Students who miss 10% of school, or about 18 days throughout the year, negatively affects a student’s academic performance. Whether the absence is excused or unexcused, absence has an impact on student performance in school. Snow days are not necessarily affecting how students perform; there are students who do not show up even when there is little to no snow on the ground when school is open. These absences can make a difference to students because they perform poorly on tests and quizzes since they were not here during the days they missed. This also affects teachers because they have to decide whether to move on with their lesson or to stay on the same topic because half of the class did not come to school. Kids who do not attend class not only have an effect on themselves, but they can also affect the whole class when they have to wait until students come back to move onto the next unit.
In Maryland, the law states that schools must have 180 days in the school year between the day after Labor Day and June 15. Since schools have missed so many days due to snow this year, Spring Break has been cut in half. To make up those days, a school day has been added on April 4, 5, 6, and a half day on May 18. Since Spring Break was cut in half, not many students are going to show up to school on the makeup days when they are supposed to be on Spring Break. These days are going to have an impact on students because preparation for tests like PARCC, HSA, and AP exams are coming up. The more days students miss, the less time they have to prepare. When deciding on declaring a snow day, the powers that be have to consider the fact that some kids are going to miss some school on snow days because of transportation or parental discretion. Absences are having a strong impact on how well students do on academic assessments.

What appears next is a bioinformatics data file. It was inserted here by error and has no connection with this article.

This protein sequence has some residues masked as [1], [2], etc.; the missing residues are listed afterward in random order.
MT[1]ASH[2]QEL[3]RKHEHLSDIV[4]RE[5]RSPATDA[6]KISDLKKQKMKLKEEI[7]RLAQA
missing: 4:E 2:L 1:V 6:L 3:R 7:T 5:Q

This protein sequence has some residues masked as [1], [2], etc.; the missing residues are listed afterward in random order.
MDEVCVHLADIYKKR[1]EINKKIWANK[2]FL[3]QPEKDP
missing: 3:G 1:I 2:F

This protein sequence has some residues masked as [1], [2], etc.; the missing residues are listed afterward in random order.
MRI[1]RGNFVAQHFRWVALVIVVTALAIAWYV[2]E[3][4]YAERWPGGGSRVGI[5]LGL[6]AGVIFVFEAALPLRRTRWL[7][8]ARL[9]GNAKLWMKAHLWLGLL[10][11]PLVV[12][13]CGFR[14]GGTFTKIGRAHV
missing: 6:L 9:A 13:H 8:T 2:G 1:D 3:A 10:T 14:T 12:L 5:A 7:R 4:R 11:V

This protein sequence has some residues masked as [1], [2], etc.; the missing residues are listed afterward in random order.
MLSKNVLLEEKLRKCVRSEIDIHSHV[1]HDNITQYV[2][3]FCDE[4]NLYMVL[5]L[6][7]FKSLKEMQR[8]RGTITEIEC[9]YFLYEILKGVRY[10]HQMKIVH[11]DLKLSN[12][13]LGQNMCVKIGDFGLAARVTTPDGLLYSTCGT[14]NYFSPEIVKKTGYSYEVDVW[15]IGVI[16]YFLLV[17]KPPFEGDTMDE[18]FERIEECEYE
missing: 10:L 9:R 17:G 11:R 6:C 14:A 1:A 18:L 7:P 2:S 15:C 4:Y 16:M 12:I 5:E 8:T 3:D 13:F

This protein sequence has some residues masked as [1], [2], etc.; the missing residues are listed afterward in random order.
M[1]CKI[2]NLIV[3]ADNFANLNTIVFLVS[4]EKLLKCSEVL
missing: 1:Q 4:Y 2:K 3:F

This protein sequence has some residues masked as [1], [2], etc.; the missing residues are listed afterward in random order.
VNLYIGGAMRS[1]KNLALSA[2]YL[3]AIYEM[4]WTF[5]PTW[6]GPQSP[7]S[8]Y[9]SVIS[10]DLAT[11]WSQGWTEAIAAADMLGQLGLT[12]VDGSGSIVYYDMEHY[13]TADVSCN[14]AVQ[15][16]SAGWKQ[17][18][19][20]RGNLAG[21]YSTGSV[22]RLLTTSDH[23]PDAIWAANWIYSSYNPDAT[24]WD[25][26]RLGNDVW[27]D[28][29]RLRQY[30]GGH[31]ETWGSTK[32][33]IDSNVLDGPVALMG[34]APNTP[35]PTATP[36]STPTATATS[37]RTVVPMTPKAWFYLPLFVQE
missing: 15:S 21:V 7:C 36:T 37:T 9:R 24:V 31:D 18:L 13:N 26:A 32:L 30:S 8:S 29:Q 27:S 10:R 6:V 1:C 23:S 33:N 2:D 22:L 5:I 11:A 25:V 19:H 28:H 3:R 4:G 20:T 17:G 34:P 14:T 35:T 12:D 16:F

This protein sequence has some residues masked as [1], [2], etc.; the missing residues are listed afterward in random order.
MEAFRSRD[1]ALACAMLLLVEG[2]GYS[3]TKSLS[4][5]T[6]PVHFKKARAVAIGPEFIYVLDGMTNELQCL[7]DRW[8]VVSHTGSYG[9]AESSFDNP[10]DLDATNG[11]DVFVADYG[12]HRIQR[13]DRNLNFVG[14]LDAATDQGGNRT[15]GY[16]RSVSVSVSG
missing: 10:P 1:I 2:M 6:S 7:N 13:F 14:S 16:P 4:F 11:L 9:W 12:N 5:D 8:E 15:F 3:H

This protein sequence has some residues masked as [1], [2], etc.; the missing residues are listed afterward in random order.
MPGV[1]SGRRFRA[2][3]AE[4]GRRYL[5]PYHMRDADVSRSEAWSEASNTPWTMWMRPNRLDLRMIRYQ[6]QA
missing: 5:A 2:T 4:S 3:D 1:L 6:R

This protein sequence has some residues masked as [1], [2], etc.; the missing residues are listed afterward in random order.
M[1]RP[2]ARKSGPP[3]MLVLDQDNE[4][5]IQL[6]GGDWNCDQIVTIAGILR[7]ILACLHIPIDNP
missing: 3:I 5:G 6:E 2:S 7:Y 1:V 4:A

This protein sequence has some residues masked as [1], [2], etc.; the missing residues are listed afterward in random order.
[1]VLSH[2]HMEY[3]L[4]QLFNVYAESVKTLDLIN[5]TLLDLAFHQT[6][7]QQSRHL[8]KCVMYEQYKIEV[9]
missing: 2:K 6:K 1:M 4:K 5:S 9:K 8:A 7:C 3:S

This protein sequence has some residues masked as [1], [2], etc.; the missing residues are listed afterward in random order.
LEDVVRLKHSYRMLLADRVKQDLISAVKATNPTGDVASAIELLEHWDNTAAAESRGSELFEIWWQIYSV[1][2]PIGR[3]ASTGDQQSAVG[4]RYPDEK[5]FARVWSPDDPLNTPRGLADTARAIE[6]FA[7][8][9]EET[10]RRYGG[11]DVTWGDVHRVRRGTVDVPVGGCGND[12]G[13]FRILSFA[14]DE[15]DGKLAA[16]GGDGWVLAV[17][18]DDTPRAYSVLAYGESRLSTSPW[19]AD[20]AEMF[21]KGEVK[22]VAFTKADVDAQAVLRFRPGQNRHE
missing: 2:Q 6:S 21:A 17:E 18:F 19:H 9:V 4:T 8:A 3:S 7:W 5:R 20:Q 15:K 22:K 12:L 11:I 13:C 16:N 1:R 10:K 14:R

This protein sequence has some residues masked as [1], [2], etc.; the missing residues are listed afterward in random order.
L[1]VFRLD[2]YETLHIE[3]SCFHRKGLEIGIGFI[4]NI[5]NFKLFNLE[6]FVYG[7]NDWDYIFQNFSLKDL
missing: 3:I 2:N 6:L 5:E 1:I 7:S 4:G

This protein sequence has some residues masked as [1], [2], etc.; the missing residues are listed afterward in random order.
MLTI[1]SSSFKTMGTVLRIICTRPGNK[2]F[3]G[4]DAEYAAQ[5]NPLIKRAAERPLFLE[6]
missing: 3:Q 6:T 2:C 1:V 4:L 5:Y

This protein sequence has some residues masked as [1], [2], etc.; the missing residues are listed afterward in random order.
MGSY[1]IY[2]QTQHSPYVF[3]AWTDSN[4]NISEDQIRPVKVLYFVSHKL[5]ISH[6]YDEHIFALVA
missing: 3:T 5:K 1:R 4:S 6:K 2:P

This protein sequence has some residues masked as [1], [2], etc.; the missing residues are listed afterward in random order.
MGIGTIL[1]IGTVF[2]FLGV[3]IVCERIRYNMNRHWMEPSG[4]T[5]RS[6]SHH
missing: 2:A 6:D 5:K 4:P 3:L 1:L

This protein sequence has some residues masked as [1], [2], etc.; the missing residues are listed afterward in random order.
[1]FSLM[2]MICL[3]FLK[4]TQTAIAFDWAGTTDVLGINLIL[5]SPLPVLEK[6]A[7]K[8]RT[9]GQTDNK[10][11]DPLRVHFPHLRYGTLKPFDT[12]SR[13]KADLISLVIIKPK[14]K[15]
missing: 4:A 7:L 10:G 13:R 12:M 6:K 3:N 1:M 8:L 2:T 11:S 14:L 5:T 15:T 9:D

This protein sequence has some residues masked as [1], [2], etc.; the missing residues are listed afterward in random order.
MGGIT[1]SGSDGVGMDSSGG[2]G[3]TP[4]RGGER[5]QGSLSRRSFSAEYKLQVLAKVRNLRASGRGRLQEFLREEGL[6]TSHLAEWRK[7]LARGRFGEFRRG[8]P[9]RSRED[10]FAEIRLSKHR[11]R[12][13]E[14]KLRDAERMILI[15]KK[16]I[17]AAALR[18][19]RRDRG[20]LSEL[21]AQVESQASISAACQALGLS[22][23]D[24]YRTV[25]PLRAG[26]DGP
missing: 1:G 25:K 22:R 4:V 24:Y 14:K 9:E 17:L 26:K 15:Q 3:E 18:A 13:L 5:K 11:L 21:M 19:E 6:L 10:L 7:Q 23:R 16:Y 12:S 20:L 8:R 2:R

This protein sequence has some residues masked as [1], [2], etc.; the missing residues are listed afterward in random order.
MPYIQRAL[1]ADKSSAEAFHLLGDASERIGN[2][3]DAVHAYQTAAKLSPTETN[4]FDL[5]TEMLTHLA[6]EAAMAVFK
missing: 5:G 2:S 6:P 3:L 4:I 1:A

Even though the superintendent decided to add days to the end of the school year to make up for the lost snow days, it does not help students who needed the extra school days when they are required to take the standardized tests between April and May. Often, students will make-up the work they missed, but they lost their opportunity to actually engage and interact with the lesson and participate in the the conversations.